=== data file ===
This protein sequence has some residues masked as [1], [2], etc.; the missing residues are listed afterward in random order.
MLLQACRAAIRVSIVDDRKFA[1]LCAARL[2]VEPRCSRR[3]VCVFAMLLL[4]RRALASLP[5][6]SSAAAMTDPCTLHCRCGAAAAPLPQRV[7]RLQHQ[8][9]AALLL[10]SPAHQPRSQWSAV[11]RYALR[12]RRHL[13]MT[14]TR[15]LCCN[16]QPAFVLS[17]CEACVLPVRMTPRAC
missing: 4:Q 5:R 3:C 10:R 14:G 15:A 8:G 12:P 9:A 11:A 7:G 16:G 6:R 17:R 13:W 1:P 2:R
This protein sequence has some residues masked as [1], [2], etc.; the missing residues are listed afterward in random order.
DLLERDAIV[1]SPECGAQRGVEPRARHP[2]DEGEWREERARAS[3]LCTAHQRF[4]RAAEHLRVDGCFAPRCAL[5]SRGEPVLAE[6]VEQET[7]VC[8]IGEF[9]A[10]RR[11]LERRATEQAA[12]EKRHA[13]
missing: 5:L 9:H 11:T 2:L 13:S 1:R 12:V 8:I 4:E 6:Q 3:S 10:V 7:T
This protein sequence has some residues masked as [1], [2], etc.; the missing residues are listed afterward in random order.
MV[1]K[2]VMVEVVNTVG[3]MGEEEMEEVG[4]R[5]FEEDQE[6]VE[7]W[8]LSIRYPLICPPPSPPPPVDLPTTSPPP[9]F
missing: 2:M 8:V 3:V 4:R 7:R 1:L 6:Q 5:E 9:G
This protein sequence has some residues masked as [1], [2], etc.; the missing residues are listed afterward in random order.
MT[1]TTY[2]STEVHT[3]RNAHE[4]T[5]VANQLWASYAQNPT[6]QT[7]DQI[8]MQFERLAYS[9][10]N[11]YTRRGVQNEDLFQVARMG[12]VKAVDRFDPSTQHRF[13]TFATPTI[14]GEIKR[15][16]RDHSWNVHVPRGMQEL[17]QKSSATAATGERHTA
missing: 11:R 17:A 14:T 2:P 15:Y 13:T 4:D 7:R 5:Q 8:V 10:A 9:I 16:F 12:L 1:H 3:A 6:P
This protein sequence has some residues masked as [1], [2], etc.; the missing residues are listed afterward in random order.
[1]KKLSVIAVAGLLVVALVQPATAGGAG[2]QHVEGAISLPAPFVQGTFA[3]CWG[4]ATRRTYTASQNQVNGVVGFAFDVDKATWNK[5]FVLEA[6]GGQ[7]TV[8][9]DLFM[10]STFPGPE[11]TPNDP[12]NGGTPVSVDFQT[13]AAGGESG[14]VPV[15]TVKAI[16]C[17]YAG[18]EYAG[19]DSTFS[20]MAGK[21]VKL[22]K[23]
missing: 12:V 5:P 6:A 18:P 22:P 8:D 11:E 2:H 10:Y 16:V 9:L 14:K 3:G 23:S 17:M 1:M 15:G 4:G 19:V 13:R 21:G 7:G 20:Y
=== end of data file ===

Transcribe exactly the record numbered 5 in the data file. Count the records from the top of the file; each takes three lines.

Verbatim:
This protein sequence has some residues masked as [1], [2], etc.; the missing residues are listed afterward in random order.
[1]KKLSVIAVAGLLVVALVQPATAGGAG[2]QHVEGAISLPAPFVQGTFA[3]CWG[4]ATRRTYTASQNQVNGVVGFAFDVDKATWNK[5]FVLEA[6]GGQ[7]TV[8][9]DLFM[10]STFPGPE[11]TPNDP[12]NGGTPVSVDFQT[13]AAGGESG[14]VPV[15]TVKAI[16]C[17]YAG[18]EYAG[19]DSTFS[20]MAGK[21]VKL[22]K[23]
missing: 12:V 5:P 6:A 18:P 22:P 8:D 11:E 2:H 10:Y 16:V 9:L 14:K 3:G 23:S 17:M 1:M 15:G 4:G 19:V 13:R 21:G 7:G 20:Y